{
            String prefix = "--", suffix = "--";
            if ( from.equals( relationship.getEndNode() ) )
            {
                prefix = "<--";
            }
            else
            {
                suffix = "-->";
            }
            return prefix + "[" + relationship.getType().name() + "]" + suffix;
        }
    }

2.7.2. Uniqueness of Paths in traversals

This example is demonstrating the use of node uniqueness. Below an imaginary domain graph with Principals that own pets that are descendant to other pets.

Figure 2.3. Descendants example graph
alt

In order to return all descendants of Pet0 which have the relation owns to Principal1 (Pet1 and Pet3), the Uniqueness of the traversal needs to be set to NODE_PATH rather than the default NODE_GLOBAL. This way nodes can be traversed more that once, and paths that have different nodes but can have some nodes in common (like the start and end node) can be returned.

        Node dataTarget = data.get().get( "Principal1" );
        String output = "";
        int count = 0;
        try ( Transaction transaction = graphdb().beginTx() )
        {
            start = transaction.getNodeById( start.getId() );
            final Node target = transaction.getNodeById( dataTarget.getId() );
            TraversalDescription td = transaction.traversalDescription()
                    .uniqueness( Uniqueness.NODE_PATH )
                    .evaluator( new Evaluator()
            {
                @Override
                public Evaluation evaluate( Path path )
                {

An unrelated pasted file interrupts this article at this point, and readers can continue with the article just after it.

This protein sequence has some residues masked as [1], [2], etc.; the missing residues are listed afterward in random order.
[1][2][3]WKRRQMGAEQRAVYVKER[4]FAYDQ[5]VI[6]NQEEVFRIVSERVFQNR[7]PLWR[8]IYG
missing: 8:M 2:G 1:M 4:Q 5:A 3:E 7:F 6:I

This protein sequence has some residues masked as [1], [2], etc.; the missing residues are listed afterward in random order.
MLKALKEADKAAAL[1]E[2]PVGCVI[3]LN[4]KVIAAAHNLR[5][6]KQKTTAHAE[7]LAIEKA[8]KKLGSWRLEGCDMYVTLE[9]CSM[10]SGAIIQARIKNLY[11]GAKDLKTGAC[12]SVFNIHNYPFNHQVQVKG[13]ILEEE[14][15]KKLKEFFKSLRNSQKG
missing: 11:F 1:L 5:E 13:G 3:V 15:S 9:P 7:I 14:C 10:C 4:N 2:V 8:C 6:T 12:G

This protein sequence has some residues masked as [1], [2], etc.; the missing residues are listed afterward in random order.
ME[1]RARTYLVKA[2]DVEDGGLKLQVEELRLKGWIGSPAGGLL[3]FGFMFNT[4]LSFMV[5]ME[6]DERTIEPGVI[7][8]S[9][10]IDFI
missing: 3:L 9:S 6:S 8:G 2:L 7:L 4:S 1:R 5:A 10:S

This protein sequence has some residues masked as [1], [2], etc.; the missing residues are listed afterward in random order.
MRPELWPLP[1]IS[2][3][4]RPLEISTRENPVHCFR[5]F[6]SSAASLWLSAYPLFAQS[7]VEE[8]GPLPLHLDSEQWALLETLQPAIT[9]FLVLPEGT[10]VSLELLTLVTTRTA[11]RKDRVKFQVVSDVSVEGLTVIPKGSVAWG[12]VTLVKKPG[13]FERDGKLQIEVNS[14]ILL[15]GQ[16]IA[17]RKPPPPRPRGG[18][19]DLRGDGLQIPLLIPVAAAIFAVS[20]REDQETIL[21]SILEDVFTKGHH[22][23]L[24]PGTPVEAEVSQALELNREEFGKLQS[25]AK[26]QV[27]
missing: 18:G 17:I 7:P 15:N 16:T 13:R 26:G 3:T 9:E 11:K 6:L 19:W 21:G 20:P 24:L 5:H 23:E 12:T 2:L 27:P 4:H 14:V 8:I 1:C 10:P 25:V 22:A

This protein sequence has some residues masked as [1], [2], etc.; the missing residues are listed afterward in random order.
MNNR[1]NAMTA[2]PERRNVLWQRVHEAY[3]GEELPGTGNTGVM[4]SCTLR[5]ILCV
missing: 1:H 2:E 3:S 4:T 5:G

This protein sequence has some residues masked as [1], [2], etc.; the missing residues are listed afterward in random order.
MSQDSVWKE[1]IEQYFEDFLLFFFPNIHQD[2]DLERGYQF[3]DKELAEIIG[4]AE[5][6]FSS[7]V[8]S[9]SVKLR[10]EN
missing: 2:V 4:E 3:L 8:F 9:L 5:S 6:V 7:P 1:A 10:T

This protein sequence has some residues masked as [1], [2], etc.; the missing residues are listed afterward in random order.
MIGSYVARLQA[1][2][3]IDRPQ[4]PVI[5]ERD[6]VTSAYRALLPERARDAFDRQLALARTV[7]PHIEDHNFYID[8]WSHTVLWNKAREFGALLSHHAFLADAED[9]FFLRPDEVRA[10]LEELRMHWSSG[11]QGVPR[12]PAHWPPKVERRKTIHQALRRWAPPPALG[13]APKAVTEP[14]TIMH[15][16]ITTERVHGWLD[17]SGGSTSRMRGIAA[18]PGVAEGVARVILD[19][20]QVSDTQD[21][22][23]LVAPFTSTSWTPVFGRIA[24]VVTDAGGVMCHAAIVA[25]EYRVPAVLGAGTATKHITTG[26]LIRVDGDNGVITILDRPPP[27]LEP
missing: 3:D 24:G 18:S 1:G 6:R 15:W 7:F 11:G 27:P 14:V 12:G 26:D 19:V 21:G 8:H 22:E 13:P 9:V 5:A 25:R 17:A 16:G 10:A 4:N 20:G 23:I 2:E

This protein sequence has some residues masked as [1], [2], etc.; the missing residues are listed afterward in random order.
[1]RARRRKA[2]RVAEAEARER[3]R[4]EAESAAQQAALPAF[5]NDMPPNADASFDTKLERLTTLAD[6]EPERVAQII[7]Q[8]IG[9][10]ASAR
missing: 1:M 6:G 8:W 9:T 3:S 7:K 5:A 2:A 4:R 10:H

boolean endNodeIsTarget = path.endNode().equals( target );
                    return Evaluation.of( endNodeIsTarget, !endNodeIsTarget );
                }
            } );

            Traverser results = td.traverse( start );

This will return the following paths:

(2)-[descendant,2]->(0)<-[owns,5]-(1)
(2)-[descendant,0]->(5)<-[owns,3]-(1)

In the default path.toString() implementation, (1)--[knows,2]-→(4) denotes a node with ID=1 having a relationship with ID=2 or type knows to a node with ID=4.

Let’s create a new TraversalDescription from the old one, having NODE_GLOBAL uniqueness to see the difference.

The TraversalDescription object is immutable, so we have to use the new instance returned with the new uniqueness setting.

            TraversalDescription nodeGlobalTd = tx.traversalDescription().uniqueness( Uniqueness.NODE_PATH ).evaluator( new Evaluator()
            {
                @Override
                public Evaluation evaluate( Path path )
                {
                    boolean endNodeIsTarget = path.endNode().equals( target );
                    return Evaluation.of( endNodeIsTarget, !endNodeIsTarget );
                }
            } ).uniqueness( Uniqueness.NODE_GLOBAL );
            Traverser results = nodeGlobalTd.traverse( start );

Now only one path is returned:

(2)-[descendant,2]->(0)<-[owns,5]-(1)